The problem with Mac vs PC in the old days was threefold:
1) Device drivers
2) Enterprise LOB apps (think VB)
These three concerns actually probably played a much larger role than app availability in the mid-90s. Apple stagnating the late 90s made it a no brainer. But now with OS X (1) has been knocked off the table. Notice no one talks about the much larger PC app ecosystem. Because it really doesn't matter once you get beyond a reasonable number of apps on the platform.
For this reason, I have no problem recommending a phone based on how well it nails the basics. My MIL has no clue what Color is, nor will she likely ever miss it.
Citing: "Line of business (LOB) is a general term which often refers to a set of one or more highly related products which service a particular customer transaction or business need."
Like the old, 80% of users only use 20% of the features. But it's a different 20%.
What @dhh's argument reduces to, is that the long tail doesn't matter. But only, it really does. But as you say, the long tail is what makes it a great UX for users.
I like apps and in particular I like games. I spend a decent amount of time on the train every day standing up so reading would be unpleasant for me. I listen to music or play a simple game while I ride to pass the time. The people who produce those games provide me a real service.
Apps are better on Symbian than they are on iOS they're just not as shiny.
A certain category of Symbian apps may be better than their iOS equivalents, but some other categories such as games are way better on Apple devices, and this situation is not going to change tomorrow. The fact that game studios are right now hiring iOS (and Android) developers is a sign. Even here in Japan, I've been seeing more and more job offers for iOS developers, while I can't recall any Symbian offer.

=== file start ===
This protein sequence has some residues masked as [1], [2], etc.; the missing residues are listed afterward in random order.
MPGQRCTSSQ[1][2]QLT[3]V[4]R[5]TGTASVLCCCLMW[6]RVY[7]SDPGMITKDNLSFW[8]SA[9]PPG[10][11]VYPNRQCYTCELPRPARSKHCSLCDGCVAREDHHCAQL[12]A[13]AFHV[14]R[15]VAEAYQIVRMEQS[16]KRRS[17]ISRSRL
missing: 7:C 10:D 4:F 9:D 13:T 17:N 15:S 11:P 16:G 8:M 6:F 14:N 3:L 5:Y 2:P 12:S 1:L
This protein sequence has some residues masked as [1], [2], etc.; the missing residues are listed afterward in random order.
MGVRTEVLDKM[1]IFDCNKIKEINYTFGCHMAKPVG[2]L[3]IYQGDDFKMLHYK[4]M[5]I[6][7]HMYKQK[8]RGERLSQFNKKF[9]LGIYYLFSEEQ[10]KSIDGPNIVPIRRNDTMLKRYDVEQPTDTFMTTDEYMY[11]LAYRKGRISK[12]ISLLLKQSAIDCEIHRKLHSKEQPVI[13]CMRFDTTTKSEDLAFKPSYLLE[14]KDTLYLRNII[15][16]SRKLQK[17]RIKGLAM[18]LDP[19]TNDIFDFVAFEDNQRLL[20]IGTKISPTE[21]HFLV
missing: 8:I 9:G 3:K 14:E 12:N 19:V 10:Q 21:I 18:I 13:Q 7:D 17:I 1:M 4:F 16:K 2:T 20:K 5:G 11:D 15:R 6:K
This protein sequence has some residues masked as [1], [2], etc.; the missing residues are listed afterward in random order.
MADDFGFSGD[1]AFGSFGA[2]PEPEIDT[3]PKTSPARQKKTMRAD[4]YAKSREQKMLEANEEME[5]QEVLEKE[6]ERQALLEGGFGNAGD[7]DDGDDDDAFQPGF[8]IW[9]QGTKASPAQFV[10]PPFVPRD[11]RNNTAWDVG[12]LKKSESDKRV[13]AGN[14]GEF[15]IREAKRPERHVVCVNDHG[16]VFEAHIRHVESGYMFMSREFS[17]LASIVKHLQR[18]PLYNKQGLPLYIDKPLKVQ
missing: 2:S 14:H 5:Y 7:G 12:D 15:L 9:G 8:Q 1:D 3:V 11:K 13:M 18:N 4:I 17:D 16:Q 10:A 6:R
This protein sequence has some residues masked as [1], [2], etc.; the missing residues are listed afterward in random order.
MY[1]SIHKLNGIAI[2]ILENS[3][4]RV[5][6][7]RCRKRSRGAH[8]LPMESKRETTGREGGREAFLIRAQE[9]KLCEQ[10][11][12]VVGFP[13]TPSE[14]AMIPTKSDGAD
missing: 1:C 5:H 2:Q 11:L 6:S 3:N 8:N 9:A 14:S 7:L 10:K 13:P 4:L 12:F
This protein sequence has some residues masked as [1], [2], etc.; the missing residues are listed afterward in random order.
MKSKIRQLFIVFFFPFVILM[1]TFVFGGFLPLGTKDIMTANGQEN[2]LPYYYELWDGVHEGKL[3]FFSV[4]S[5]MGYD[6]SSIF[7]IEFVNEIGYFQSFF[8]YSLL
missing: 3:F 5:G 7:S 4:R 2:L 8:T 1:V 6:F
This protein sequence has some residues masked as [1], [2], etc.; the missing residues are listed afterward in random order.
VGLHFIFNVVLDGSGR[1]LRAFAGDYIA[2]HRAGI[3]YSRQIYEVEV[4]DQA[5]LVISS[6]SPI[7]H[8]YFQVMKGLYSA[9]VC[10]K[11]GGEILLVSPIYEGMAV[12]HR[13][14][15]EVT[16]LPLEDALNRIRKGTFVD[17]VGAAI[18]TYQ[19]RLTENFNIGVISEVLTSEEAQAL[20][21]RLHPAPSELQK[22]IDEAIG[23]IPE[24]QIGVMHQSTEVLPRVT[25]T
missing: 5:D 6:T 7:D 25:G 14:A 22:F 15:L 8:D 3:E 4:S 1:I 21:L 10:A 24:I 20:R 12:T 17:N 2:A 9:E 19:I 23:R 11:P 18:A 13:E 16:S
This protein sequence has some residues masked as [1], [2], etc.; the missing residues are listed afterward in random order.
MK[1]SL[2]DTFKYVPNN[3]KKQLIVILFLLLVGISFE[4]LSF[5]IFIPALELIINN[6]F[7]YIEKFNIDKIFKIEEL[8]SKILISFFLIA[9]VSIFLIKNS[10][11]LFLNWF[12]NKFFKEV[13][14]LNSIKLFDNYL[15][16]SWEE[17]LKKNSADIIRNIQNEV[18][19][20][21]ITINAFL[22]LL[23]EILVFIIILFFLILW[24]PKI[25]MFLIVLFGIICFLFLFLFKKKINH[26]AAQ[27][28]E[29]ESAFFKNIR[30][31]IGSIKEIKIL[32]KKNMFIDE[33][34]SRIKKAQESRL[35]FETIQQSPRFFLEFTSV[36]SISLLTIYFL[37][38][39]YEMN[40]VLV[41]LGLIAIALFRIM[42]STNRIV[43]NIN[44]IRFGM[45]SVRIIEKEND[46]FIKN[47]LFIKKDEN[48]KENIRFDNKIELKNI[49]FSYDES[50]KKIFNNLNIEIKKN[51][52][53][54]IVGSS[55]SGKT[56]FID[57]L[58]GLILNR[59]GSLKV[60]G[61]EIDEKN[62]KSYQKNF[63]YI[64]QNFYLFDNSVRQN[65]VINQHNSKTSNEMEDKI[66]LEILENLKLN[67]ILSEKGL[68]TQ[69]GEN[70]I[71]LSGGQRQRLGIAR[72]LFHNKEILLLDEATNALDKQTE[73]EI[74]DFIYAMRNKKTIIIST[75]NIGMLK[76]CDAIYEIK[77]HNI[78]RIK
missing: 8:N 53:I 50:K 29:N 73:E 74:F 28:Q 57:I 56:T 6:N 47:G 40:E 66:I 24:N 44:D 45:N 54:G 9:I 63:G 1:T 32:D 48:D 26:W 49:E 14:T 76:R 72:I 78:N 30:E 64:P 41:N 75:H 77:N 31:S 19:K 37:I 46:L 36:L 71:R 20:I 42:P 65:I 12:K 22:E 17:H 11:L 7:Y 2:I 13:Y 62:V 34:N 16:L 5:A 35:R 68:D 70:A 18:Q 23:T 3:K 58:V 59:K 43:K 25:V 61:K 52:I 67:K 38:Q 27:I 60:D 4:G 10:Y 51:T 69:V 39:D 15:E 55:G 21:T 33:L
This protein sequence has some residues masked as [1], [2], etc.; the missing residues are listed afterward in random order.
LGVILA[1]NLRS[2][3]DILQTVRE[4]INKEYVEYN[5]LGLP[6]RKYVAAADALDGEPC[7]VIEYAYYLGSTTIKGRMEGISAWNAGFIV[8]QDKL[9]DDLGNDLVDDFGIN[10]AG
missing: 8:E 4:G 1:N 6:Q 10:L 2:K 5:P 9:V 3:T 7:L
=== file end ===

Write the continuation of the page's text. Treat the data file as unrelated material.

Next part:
There are also the social apps that tend (at least from a personal point of view) to be much more usable on iOS than on Symbian. Take the Facebook app as an example.
Maybe s2putty is better than Prompt for iOS, but is it really a million times better ? You may not be the target for those 400'000 apps, but saying Symbian apps are better is not right.
Nokia is marketing Qt as the N9's development platform. They're also porting Qt to their S40 platform which is powering "the next billion". Apps written for these devices should (hopefully) also run on the N9.
The N9 is based on Maemo, which already has a few thousand open source apps for it. These apps will need porting but as Maemo 5 and 6 are quite similar this shouldn't be too difficult. This includes Python, PHP, Ruby, Emacs, vi and loads of other cool stuff (for people like me, at least).
There is an Android port (called NITDroid) for the Maemo 5-based N900. This doesn't currently let you make / receive phone calls but it can do everything an Android tablet can do and thousands of Android apps can be installed on it. I would be suprised if someone hadn't got NITDroid working on the N9 within a couple of months of launch.
Being Linux, Maemo runs many standard Linux programs if they are recompiled. I have The Gimp and Netbeans on my N900, for example. I can also chroot into a standard ARM Debian install and run Apache & MySQL. People will probably have Ubuntu running on the N9 soon.
As for games, Maemo shares quite a lot of its architecture with WebOS and many WebOS games run on the N900.
For the app consuming community most of the apps we get are cheap/free impulse buys that are never meant to be anything more than tiny bits of consumption, no different from that book, magazine or toy which people bought to amuse themselves during the boring parts of life. Life goes on without them but it sucks a little less with them.